$1,800 bourbon sells out at Frazier History Museum

$1,800 bourbon sells out at Frazier History Museum
A bottle of Final Reserve went for $1,800 on Thursday.
Dozens lined the doors of the Frazier History Museum to get their hands on a bottle of the 45-year-old bourbon. (Source: WAVE 3 News)
Dozens lined the doors of the Frazier History Museum to get their hands on a bottle of the 45-year-old bourbon. (Source: WAVE 3 News)
The Frazier History Museum is located on W Main Street in downtown Louisville. (Source: WAVE 3 News)
The Frazier History Museum is located on W Main Street in downtown Louisville. (Source: WAVE 3 News)

Louisville, KY - (WAVE) - WAVE Country is full of bourbon lovers but how much would most be willing to spend on bourbon?

The answer is $1,800 - plus tax.

Close to 150 people camped outside of the Frazier History Museum in the rain on Thursday morning to spend the large sum of money on a rare bottle of bourbon, aged for 45 years.

Kevin Jablonsky, a bourbon collector from Atlanta, has camped out longer in the past.

"Yeah about five days, six days in Alabama and Georgia," Jablonsky said.

Jablonsky said he couldn't wait to get his hands on a bottle of Final Reserve.

Nicholas Raba flew from California for the sale. He said he wasn't bothered by the large price tag. Another bourbon connoisseur, Stephen Snider, cares more about the bourbon itself than the bucks he's spending on it.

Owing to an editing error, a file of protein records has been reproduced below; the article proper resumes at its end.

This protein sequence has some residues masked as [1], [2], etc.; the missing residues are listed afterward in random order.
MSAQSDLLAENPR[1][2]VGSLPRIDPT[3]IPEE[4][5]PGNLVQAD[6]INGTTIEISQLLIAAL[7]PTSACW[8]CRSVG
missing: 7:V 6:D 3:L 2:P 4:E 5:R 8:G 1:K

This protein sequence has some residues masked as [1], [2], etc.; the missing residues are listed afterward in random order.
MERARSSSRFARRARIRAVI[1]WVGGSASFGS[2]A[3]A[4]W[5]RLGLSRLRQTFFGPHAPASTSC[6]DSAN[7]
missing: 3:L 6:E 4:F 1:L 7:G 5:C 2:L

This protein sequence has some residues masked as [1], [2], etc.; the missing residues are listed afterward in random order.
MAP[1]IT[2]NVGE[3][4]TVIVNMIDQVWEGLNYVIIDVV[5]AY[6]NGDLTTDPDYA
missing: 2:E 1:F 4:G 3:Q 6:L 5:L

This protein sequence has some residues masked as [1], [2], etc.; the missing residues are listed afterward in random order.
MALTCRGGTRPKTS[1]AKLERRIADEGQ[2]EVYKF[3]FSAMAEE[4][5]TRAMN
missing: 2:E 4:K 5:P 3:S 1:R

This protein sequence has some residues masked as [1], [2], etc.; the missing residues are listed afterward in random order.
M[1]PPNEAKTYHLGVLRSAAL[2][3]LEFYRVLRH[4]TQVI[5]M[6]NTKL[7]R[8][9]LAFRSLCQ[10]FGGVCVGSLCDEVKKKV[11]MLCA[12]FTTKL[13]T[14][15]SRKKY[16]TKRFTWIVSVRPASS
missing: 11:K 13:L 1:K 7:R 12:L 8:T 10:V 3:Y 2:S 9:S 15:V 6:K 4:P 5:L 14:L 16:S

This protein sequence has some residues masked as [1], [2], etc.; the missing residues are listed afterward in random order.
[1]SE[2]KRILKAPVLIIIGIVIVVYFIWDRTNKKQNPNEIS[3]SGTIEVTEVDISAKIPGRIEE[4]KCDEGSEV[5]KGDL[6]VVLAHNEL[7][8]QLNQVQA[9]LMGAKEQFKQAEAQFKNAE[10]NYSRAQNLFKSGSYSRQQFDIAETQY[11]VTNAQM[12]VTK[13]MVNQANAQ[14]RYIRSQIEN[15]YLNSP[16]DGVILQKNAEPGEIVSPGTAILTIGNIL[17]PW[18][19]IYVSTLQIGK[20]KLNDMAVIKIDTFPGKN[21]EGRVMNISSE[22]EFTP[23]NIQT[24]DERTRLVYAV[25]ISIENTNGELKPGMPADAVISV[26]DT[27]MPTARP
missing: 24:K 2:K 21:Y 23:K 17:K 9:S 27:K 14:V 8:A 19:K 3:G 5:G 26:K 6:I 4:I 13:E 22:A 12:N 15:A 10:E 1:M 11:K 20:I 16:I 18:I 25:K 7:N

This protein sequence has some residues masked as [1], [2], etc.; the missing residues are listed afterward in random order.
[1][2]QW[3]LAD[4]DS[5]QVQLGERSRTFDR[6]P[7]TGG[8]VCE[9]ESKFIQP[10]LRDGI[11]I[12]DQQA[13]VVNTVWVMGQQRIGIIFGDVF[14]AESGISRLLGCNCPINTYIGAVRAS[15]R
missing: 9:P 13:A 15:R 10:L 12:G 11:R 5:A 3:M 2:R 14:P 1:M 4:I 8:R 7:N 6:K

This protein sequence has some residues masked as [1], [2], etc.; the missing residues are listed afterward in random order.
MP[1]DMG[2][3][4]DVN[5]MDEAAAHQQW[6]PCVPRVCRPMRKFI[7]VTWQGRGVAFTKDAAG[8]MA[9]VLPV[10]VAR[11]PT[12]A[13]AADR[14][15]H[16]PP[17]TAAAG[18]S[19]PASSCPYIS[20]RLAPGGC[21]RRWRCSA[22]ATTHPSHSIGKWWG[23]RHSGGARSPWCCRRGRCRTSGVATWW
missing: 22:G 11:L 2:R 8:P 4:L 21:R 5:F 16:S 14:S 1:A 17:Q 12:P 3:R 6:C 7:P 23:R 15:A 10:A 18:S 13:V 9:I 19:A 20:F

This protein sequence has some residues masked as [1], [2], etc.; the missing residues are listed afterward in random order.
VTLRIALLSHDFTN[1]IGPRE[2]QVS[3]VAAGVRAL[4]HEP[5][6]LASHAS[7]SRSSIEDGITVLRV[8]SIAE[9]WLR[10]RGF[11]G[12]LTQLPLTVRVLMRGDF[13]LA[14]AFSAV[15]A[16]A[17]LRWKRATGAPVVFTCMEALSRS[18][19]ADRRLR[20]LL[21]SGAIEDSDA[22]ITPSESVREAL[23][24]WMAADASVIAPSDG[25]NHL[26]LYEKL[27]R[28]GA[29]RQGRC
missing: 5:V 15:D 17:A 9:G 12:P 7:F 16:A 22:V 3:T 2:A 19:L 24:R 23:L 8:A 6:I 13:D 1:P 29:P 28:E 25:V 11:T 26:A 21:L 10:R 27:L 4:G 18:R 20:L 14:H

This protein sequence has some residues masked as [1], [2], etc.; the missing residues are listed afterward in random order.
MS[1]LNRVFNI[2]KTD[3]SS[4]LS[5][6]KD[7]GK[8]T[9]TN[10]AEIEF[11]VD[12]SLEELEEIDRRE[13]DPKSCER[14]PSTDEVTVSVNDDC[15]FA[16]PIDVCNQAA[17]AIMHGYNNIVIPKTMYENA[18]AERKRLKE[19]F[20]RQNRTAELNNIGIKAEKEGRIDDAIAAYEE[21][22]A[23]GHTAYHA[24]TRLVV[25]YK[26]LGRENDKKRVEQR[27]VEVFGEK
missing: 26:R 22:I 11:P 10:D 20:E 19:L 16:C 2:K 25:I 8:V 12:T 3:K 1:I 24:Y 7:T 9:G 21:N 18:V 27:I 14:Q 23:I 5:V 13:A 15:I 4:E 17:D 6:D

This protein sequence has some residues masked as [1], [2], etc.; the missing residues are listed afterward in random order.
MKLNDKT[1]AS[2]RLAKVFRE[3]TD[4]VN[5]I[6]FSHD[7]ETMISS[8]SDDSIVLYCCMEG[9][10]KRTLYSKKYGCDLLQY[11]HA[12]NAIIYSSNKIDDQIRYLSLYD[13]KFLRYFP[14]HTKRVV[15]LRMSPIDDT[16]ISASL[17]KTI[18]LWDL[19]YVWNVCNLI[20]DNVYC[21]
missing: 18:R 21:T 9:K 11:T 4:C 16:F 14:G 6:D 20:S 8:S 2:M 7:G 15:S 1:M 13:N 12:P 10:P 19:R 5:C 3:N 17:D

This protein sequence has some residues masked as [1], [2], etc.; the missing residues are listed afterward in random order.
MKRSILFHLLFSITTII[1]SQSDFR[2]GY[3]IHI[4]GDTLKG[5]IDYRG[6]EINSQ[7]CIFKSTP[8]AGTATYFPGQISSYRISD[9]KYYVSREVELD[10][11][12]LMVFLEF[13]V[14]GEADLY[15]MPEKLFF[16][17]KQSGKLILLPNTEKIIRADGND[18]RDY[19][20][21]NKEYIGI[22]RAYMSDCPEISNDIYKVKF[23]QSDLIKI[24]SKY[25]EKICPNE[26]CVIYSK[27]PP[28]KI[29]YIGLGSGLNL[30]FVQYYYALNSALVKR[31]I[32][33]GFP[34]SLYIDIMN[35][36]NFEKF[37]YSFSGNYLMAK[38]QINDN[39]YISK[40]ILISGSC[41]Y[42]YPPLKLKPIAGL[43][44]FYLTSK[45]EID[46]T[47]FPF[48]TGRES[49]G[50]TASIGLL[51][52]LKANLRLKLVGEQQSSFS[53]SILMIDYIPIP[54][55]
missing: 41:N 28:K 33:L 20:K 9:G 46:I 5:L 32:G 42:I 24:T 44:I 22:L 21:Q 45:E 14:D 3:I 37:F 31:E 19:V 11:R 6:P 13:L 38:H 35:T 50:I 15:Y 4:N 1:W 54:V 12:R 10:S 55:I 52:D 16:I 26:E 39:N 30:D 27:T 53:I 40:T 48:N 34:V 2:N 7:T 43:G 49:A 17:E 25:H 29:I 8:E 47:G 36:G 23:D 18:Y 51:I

"Money has no actual value," Snider said. "You can put $1,800 on a table, but it doesn't do anything. Money is just here to do things like this."

Many would disagree with Snider's take on the price of the bourbon. However, the sales kicked off the Frazier History Museum's launch of the Kentucky Bourbon Trail. It's slated to open this year.

"Because of that, we got our package liquor license," Marketing Director Andy Treinen said. "What better way to have your first ever sale than with bourbon that's been in the bottle longer than any other."

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The proceeds from the bourbon sales will go to military veterans and the museum.

Some attendees told WAVE 3 News they couldn't wait to crack open the expensive bottle. Others weren't so sure.

"Right now my dad and I are just going to sit on them both for a while," Skyler Flannery, a Michigan bourbon collector, said.

For those who drink it, James Buddy Thompson, former president of Glenmore Distillery, said the best way to do it is to sip slowly.

"In a little, tiny cup and you sip it along with coffee," Thompson said.

For those who are curious, a shot from the bottle would cost more than one hundred dollars.

Copyright 2018 WAVE 3 News. All rights reserved.